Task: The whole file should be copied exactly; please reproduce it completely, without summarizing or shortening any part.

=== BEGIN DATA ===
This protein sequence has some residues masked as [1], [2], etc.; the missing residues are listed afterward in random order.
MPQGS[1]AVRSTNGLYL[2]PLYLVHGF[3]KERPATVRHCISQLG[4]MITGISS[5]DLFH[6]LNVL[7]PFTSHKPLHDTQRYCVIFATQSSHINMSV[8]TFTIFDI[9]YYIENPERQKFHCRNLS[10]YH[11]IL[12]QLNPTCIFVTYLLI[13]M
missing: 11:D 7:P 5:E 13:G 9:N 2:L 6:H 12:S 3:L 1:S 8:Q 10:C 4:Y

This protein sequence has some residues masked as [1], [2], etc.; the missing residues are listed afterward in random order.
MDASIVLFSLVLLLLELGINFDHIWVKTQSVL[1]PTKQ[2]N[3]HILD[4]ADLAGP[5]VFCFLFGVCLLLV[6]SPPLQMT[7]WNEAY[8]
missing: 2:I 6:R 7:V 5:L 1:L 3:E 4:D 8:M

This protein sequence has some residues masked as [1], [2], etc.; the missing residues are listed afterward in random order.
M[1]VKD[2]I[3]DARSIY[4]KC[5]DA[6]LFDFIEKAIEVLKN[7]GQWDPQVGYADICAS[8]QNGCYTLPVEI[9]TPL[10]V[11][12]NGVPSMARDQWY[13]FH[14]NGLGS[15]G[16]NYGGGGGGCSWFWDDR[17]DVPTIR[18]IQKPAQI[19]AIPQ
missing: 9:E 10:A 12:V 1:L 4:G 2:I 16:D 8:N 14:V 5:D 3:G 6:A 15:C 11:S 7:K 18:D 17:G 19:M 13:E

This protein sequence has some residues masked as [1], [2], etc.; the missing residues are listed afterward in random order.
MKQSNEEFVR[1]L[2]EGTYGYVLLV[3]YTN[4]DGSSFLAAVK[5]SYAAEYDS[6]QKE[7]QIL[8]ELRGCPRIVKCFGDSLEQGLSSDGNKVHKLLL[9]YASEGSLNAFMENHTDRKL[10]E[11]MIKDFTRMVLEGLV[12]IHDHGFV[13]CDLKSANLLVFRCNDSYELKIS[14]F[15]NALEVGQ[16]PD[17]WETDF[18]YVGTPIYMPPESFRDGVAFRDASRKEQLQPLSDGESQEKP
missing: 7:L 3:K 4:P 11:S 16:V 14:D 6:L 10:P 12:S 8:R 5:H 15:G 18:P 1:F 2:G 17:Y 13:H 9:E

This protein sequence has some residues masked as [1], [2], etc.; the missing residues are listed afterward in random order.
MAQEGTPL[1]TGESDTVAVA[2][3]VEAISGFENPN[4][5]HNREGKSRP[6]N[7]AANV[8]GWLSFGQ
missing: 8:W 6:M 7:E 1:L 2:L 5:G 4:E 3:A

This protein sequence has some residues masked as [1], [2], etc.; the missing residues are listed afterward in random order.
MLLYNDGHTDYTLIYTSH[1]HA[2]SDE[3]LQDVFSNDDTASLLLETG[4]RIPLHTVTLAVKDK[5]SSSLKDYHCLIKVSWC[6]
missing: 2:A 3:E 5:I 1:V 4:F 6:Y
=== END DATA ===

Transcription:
This protein sequence has some residues masked as [1], [2], etc.; the missing residues are listed afterward in random order.
MPQGS[1]AVRSTNGLYL[2]PLYLVHGF[3]KERPATVRHCISQLG[4]MITGISS[5]DLFH[6]LNVL[7]PFTSHKPLHDTQRYCVIFATQSSHINMSV[8]TFTIFDI[9]YYIENPERQKFHCRNLS[10]YH[11]IL[12]QLNPTCIFVTYLLI[13]M
missing: 11:D 7:P 5:E 13:G 9:N 2:L 6:H 12:S 3:L 1:S 8:Q 10:C 4:Y

This protein sequence has some residues masked as [1], [2], etc.; the missing residues are listed afterward in random order.
MDASIVLFSLVLLLLELGINFDHIWVKTQSVL[1]PTKQ[2]N[3]HILD[4]ADLAGP[5]VFCFLFGVCLLLV[6]SPPLQMT[7]WNEAY[8]
missing: 2:I 6:R 7:V 5:L 1:L 3:E 4:D 8:M

This protein sequence has some residues masked as [1], [2], etc.; the missing residues are listed afterward in random order.
M[1]VKD[2]I[3]DARSIY[4]KC[5]DA[6]LFDFIEKAIEVLKN[7]GQWDPQVGYADICAS[8]QNGCYTLPVEI[9]TPL[10]V[11][12]NGVPSMARDQWY[13]FH[14]NGLGS[15]G[16]NYGGGGGGCSWFWDDR[17]DVPTIR[18]IQKPAQI[19]AIPQ
missing: 9:E 10:A 12:V 1:L 4:G 2:I 16:D 8:N 14:V 5:D 3:G 6:A 15:C 11:S 7:K 18:D 17:G 19:M 13:E

This protein sequence has some residues masked as [1], [2], etc.; the missing residues are listed afterward in random order.
MKQSNEEFVR[1]L[2]EGTYGYVLLV[3]YTN[4]DGSSFLAAVK[5]SYAAEYDS[6]QKE[7]QIL[8]ELRGCPRIVKCFGDSLEQGLSSDGNKVHKLLL[9]YASEGSLNAFMENHTDRKL[10]E[11]MIKDFTRMVLEGLV[12]IHDHGFV[13]CDLKSANLLVFRCNDSYELKIS[14]F[15]NALEVGQ[16]PD[17]WETDF[18]YVGTPIYMPPESFRDGVAFRDASRKEQLQPLSDGESQEKP
missing: 7:L 3:K 4:P 11:S 16:V 14:D 6:L 10:P 12:S 8:R 5:H 15:G 18:P 1:F 2:G 17:Y 13:H 9:E

This protein sequence has some residues masked as [1], [2], etc.; the missing residues are listed afterward in random order.
MAQEGTPL[1]TGESDTVAVA[2][3]VEAISGFENPN[4][5]HNREGKSRP[6]N[7]AANV[8]GWLSFGQ
missing: 8:W 6:M 7:E 1:L 2:L 5:G 4:E 3:A

This protein sequence has some residues masked as [1], [2], etc.; the missing residues are listed afterward in random order.
MLLYNDGHTDYTLIYTSH[1]HA[2]SDE[3]LQDVFSNDDTASLLLETG[4]RIPLHTVTLAVKDK[5]SSSLKDYHCLIKVSWC[6]
missing: 2:A 3:E 5:I 1:V 4:F 6:Y